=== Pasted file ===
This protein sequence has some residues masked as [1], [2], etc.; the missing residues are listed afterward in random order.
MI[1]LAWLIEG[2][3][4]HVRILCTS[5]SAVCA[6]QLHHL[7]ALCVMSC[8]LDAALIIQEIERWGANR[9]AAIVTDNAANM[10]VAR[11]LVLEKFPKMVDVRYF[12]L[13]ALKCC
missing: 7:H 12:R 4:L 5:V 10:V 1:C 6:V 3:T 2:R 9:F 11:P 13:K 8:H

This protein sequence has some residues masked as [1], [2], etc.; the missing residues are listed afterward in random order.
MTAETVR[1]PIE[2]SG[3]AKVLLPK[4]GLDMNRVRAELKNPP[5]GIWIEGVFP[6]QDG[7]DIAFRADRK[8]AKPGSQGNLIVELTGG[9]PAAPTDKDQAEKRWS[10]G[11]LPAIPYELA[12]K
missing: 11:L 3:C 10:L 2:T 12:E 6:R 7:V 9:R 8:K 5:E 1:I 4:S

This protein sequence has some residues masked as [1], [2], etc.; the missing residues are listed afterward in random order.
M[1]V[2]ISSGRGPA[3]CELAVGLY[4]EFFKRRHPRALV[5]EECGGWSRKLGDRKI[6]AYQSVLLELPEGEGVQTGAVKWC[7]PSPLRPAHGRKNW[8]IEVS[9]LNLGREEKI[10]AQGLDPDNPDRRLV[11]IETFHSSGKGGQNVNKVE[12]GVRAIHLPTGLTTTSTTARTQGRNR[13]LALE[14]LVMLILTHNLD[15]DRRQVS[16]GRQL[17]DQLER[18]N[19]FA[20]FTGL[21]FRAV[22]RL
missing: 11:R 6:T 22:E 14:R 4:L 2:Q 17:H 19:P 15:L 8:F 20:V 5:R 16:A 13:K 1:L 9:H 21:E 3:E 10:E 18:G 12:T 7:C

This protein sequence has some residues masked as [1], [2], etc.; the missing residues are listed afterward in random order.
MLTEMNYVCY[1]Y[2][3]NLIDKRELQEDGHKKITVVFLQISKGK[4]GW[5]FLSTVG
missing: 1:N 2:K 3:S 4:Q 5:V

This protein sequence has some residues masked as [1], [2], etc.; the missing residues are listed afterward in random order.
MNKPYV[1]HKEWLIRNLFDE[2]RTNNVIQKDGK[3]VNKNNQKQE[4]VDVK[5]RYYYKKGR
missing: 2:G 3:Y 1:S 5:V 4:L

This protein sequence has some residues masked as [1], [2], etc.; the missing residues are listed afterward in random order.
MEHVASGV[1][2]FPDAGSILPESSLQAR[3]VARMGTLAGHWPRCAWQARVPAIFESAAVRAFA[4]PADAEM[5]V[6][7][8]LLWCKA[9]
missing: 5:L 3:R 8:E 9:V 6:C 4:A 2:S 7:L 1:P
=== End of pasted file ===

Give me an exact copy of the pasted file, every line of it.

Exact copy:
This protein sequence has some residues masked as [1], [2], etc.; the missing residues are listed afterward in random order.
MI[1]LAWLIEG[2][3][4]HVRILCTS[5]SAVCA[6]QLHHL[7]ALCVMSC[8]LDAALIIQEIERWGANR[9]AAIVTDNAANM[10]VAR[11]LVLEKFPKMVDVRYF[12]L[13]ALKCC
missing: 7:H 12:R 4:L 5:V 10:V 1:C 6:V 3:T 2:R 9:F 11:P 13:K 8:H

This protein sequence has some residues masked as [1], [2], etc.; the missing residues are listed afterward in random order.
MTAETVR[1]PIE[2]SG[3]AKVLLPK[4]GLDMNRVRAELKNPP[5]GIWIEGVFP[6]QDG[7]DIAFRADRK[8]AKPGSQGNLIVELTGG[9]PAAPTDKDQAEKRWS[10]G[11]LPAIPYELA[12]K
missing: 11:L 3:C 10:L 2:T 12:E 6:R 7:V 9:R 8:K 5:E 1:I 4:S

This protein sequence has some residues masked as [1], [2], etc.; the missing residues are listed afterward in random order.
M[1]V[2]ISSGRGPA[3]CELAVGLY[4]EFFKRRHPRALV[5]EECGGWSRKLGDRKI[6]AYQSVLLELPEGEGVQTGAVKWC[7]PSPLRPAHGRKNW[8]IEVS[9]LNLGREEKI[10]AQGLDPDNPDRRLV[11]IETFHSSGKGGQNVNKVE[12]GVRAIHLPTGLTTTSTTARTQGRNR[13]LALE[14]LVMLILTHNLD[15]DRRQVS[16]GRQL[17]DQLER[18]N[19]FA[20]FTGL[21]FRAV[22]RL
missing: 11:R 6:T 22:E 14:R 4:L 2:Q 17:H 19:P 15:L 8:F 20:V 5:R 16:A 13:K 1:L 9:H 21:E 3:E 10:E 18:G 12:T 7:C

This protein sequence has some residues masked as [1], [2], etc.; the missing residues are listed afterward in random order.
MLTEMNYVCY[1]Y[2][3]NLIDKRELQEDGHKKITVVFLQISKGK[4]GW[5]FLSTVG
missing: 1:N 2:K 3:S 4:Q 5:V

This protein sequence has some residues masked as [1], [2], etc.; the missing residues are listed afterward in random order.
MNKPYV[1]HKEWLIRNLFDE[2]RTNNVIQKDGK[3]VNKNNQKQE[4]VDVK[5]RYYYKKGR
missing: 2:G 3:Y 1:S 5:V 4:L

This protein sequence has some residues masked as [1], [2], etc.; the missing residues are listed afterward in random order.
MEHVASGV[1][2]FPDAGSILPESSLQAR[3]VARMGTLAGHWPRCAWQARVPAIFESAAVRAFA[4]PADAEM[5]V[6][7][8]LLWCKA[9]
missing: 5:L 3:R 8:E 9:V 6:C 4:A 2:S 7:L 1:P